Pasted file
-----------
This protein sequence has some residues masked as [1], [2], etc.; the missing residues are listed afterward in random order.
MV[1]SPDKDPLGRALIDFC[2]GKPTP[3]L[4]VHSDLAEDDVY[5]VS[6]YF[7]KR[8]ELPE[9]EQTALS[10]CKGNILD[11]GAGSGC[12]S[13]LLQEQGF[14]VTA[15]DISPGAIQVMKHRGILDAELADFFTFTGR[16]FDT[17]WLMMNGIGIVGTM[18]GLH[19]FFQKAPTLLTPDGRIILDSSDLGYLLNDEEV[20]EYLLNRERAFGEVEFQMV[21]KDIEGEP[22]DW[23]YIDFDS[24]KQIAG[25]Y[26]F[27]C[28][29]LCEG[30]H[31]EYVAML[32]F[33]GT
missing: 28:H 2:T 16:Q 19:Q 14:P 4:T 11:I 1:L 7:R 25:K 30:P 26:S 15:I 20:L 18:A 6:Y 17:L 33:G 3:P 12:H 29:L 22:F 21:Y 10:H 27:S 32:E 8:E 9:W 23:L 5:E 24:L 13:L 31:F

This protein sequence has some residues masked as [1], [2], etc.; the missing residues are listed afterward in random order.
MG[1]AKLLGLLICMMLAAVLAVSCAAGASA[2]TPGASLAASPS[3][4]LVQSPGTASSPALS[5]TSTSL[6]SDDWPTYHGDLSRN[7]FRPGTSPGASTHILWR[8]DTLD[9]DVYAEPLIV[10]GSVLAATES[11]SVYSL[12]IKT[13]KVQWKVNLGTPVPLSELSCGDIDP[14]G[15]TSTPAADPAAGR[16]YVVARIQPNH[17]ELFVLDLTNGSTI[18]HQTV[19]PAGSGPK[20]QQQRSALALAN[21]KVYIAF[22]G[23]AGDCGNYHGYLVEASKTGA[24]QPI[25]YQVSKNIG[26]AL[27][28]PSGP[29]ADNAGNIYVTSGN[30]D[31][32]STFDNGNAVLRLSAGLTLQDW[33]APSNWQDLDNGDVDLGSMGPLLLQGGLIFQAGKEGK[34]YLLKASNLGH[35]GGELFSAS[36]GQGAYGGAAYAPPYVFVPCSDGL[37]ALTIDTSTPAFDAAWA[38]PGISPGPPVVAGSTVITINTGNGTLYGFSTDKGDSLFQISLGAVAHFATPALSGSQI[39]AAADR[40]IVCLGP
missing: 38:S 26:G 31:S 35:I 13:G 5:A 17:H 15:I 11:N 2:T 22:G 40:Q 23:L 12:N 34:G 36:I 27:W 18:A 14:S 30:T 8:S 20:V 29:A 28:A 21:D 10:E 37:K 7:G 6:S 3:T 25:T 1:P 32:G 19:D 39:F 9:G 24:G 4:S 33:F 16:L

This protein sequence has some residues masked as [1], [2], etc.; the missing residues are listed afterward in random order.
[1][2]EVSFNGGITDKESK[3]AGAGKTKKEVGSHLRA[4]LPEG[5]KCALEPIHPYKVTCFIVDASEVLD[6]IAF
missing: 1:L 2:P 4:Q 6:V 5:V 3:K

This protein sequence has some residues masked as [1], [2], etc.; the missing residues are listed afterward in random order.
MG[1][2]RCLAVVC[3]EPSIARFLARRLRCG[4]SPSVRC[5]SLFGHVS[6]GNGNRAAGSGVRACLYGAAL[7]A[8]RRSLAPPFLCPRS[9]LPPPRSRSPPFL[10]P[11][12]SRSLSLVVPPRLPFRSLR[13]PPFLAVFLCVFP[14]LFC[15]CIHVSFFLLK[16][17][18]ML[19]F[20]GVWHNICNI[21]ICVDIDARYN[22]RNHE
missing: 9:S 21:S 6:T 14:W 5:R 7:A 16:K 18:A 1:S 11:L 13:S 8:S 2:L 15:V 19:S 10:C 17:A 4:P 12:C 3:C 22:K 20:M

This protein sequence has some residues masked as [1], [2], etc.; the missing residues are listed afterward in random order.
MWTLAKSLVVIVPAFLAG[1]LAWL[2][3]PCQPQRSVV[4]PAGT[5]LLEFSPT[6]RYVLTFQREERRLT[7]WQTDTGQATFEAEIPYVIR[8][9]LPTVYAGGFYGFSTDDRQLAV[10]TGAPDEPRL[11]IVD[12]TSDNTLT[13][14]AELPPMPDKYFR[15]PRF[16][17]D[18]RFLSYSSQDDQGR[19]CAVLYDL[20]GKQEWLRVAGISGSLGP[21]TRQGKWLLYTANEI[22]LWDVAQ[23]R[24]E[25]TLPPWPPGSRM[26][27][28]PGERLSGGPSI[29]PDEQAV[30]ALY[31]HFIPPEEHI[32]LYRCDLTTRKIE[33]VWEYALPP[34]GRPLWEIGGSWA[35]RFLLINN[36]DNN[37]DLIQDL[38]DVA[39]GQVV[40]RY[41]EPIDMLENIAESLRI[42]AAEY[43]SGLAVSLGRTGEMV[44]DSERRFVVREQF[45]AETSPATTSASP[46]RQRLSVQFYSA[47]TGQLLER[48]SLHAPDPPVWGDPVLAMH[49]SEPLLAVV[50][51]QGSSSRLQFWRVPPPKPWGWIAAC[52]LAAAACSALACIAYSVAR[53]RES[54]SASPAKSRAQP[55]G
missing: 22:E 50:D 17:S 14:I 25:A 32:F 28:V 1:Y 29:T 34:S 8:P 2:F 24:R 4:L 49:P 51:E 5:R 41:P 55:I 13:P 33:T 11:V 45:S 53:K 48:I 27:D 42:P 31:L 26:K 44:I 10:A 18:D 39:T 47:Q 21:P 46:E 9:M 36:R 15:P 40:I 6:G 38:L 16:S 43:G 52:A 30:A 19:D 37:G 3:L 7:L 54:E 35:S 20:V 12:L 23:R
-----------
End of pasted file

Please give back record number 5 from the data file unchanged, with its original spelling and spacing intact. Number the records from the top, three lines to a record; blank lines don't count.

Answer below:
This protein sequence has some residues masked as [1], [2], etc.; the missing residues are listed afterward in random order.
MWTLAKSLVVIVPAFLAG[1]LAWL[2][3]PCQPQRSVV[4]PAGT[5]LLEFSPT[6]RYVLTFQREERRLT[7]WQTDTGQATFEAEIPYVIR[8][9]LPTVYAGGFYGFSTDDRQLAV[10]TGAPDEPRL[11]IVD[12]TSDNTLT[13][14]AELPPMPDKYFR[15]PRF[16][17]D[18]RFLSYSSQDDQGR[19]CAVLYDL[20]GKQEWLRVAGISGSLGP[21]TRQGKWLLYTANEI[22]LWDVAQ[23]R[24]E[25]TLPPWPPGSRM[26][27][28]PGERLSGGPSI[29]PDEQAV[30]ALY[31]HFIPPEEHI[32]LYRCDLTTRKIE[33]VWEYALPP[34]GRPLWEIGGSWA[35]RFLLINN[36]DNN[37]DLIQDL[38]DVA[39]GQVV[40]RY[41]EPIDMLENIAESLRI[42]AAEY[43]SGLAVSLGRTGEMV[44]DSERRFVVREQF[45]AETSPATTSASP[46]RQRLSVQFYSA[47]TGQLLER[48]SLHAPDPPVWGDPVLAMH[49]SEPLLAVV[50][51]QGSSSRLQFWRVPPPKPWGWIAAC[52]LAAAACSALACIAYSVAR[53]RES[54]SASPAKSRAQP[55]G
missing: 22:E 50:D 17:S 14:I 25:A 32:F 28:V 1:Y 29:T 34:S 8:P 2:F 24:R 4:L 49:P 51:E 5:R 41:P 55:I 13:P 33:T 11:V 45:S 53:K 48:I 27:D 42:P 31:L 26:K 44:I 10:A 18:D 39:T 47:Q 21:P 46:E 9:M 36:R 15:P 40:I 6:G 38:L 16:S 43:G 52:A 30:A 19:D 37:G 3:L 7:L 54:E 35:S 20:V 12:L 23:R